Problem with “mine” while translating this phrase into early modern english

I’m translating a certain phrase from Japanese, and its roughly equivalent would be:

“It seems like it is my victory in this game as well”

Except for the fact the pronoun used to attribute “mine” is an archaic one in Japanese denominated “warawa”.

Doing my research, I’ve found out the time period this pronoun was used was equivalent to the time of Early Modern English.

Given said details, I would like to ask what would be the better way to put that in the phrase, while of course giving it a nod with a translation note at the botton of the page.

EDIT1 (from the comments):

As apparently “mine” is “mine” in Early Modern English, I would like to ask for suggestions as for the usage of “mine” in this case, in order for it to be on pair with the Early Modern English standards.

From what I could gather:

(archaic) Used attributively after the noun it modifies.

(archaic) Used attributively before a vowel.

We could use at least one of these in order to properly solve the problem, or so I assume. How about: “Victory mine in this game as well, it seems”, maybe?

Typo in the rough translation is now fixed.


From what I could gather:

(archaic) Used attributively after the noun it modifies.

(archaic) Used attributively before a vowel.

Yes, but it’s a matter of how archaic.

Mine in the sense where in Contemporary Modern English we would almost always use my was originally used before a noun in most cases and after a noun in vocative expressions. So I might say "mine brother" if I was telling you about my brother, but "brother mine" if I was actually addressing my brother. (Unlike my which was used before the noun in either case).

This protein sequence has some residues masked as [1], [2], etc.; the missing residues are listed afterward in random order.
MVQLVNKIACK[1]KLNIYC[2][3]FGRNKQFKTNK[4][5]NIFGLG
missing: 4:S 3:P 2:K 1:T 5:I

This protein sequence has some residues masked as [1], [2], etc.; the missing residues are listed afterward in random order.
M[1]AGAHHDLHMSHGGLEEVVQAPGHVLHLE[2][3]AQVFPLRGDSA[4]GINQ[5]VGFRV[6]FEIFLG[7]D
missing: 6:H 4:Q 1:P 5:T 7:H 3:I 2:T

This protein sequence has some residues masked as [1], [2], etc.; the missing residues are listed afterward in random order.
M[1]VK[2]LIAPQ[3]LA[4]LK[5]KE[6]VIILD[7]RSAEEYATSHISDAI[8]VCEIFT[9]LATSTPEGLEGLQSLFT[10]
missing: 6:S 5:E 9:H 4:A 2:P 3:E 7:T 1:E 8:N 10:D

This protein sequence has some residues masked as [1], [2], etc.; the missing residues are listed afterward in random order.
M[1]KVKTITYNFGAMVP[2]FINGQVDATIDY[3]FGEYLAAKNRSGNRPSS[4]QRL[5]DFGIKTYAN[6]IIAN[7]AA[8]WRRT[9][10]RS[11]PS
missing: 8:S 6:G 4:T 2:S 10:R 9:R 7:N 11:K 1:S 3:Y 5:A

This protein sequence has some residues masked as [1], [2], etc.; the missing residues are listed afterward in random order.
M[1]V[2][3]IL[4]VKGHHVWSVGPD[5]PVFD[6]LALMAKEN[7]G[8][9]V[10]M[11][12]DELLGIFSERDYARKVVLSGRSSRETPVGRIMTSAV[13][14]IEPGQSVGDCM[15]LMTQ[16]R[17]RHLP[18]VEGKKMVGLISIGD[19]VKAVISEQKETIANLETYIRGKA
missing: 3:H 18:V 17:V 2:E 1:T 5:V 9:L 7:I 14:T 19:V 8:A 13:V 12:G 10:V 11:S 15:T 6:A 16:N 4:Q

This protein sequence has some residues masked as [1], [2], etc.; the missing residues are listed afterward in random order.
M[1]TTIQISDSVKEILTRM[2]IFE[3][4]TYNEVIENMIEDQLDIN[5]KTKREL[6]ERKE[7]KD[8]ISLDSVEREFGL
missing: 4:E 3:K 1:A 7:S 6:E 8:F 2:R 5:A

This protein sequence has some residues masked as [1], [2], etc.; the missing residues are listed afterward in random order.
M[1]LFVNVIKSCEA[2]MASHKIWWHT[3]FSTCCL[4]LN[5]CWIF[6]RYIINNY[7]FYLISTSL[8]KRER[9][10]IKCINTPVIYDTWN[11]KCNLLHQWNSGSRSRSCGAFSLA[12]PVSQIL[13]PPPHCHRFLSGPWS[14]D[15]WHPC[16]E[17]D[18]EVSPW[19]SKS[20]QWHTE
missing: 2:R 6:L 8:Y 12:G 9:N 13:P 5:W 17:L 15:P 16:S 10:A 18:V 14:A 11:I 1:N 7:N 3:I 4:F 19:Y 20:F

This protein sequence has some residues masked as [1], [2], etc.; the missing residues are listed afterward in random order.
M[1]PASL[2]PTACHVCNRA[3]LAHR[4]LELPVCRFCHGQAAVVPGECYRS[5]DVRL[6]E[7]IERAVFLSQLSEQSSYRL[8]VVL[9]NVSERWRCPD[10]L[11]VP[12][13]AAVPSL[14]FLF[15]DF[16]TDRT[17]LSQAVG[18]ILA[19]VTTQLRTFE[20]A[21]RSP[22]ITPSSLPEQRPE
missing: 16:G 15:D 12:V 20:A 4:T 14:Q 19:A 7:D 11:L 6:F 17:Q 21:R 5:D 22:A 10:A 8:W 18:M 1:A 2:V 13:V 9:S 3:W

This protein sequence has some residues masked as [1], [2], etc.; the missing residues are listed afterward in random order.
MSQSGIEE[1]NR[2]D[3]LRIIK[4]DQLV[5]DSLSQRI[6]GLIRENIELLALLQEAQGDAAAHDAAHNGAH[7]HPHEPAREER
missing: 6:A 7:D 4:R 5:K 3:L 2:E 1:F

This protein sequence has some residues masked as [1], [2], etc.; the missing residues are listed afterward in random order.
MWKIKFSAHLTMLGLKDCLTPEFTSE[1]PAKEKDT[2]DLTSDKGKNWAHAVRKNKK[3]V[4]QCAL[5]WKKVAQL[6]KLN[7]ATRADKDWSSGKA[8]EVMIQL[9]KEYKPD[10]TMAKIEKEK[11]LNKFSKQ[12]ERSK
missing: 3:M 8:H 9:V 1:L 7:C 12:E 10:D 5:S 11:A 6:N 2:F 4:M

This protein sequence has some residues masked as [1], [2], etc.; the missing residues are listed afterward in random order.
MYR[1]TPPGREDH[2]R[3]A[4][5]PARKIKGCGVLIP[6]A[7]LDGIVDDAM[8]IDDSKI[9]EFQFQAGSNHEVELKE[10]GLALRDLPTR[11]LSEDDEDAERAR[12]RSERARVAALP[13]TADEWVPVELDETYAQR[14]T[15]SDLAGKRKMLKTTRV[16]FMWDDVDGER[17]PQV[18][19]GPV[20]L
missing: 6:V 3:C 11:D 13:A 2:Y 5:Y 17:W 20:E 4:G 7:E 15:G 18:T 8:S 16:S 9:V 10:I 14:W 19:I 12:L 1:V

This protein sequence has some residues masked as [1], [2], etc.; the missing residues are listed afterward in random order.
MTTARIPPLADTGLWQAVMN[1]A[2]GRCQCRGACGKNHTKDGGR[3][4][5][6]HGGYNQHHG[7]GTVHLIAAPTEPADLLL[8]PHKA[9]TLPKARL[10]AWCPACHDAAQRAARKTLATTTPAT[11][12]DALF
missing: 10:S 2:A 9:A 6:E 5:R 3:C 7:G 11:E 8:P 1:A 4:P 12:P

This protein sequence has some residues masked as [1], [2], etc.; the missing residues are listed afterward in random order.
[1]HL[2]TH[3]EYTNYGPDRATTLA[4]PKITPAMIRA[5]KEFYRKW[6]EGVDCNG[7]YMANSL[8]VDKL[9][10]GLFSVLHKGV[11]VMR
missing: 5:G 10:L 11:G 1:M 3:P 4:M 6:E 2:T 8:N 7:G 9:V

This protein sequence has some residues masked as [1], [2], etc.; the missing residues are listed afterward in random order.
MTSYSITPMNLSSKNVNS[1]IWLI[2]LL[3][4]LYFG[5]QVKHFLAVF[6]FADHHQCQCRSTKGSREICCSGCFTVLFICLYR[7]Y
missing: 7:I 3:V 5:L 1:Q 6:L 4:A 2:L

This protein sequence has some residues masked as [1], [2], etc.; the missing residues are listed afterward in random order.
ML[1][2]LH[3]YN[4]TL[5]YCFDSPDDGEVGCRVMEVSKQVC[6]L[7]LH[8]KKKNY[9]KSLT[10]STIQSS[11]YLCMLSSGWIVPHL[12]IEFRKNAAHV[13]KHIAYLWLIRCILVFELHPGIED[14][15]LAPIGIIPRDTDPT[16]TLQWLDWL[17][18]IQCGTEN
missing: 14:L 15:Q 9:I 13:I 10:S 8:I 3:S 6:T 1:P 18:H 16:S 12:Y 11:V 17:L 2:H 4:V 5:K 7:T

That mine is only used before a vowel (or h) is a later case, though still archaic today, as my (which had been around as an alternative for such meaning since the Middle English period) became more popular. It’s simply that many people thought mine sounded nicer than my before a vowel or h. You can think of it a bit like how we use a and an, though not as strict a rule, even then.

This trend came about during the Early Modern period. I can’t think of an example from Shakespeare that uses mine before a consonant (unless you count h), though I could be wrong. He certainly seems to keep to that style for the most part. But just a bit earlier we can find examples like:

I do send you at this present mine faithful Chaplain. — John Strype, 1558.

At that daye shall ye axe in myne name. — William Tyndale, 1526.

He shall be myn mortal enemy. — William Caxton, 1484.

Any earlier and we find plenty of mine before consonants, but we’re coming up to the boundary with Middle English.

So if you need to suggest that you are definitely well into the second half of the 16th century or later, mine victory might be a bit anachronistic or at least unfashionably old-fashioned (especially around London), but any earlier within the Early Modern period, mine victory would be perfectly sensible.

Victory mine however is not appropriate, as you are not addressing it to the victory. (Though if you could rephrase so that you actually do address the victory poetically, then victory mine would be the perfect turn of phrase, but that idea seems rather difficult to pull off).

So we end up with:

It seems like it is mine victory in this game as well.


It seems it is mine victory again.

Which cuts some chaff.

For all that, unless from context it would be reasonable for you to use a phrasing from the earlier stretch of the Early Modern English period, it might be better just to use my. Does it matter that you can demonstrate you’ve used a term consistently with a given period of the language if to most readers it just looks wrong?


In a comment you note that the original has an "over you" aspect to it. If that "you" is a single person then we can use the second-person singular to our benefit:

It seems it is mine victory over thee again.

Since the thee is also not used much in contemporary English in most regions this helps the mine be read as correct Early Modern English rather than incorrect Contemporary Modern English. (Thee might be a bit rude to use, depending on the relative ranks of the people in question and how familiar they are with each other, but that make it all the more appropriate in the context).

Source : Link , Question Author : Daniel Martins , Answer Author : Jon Hanna

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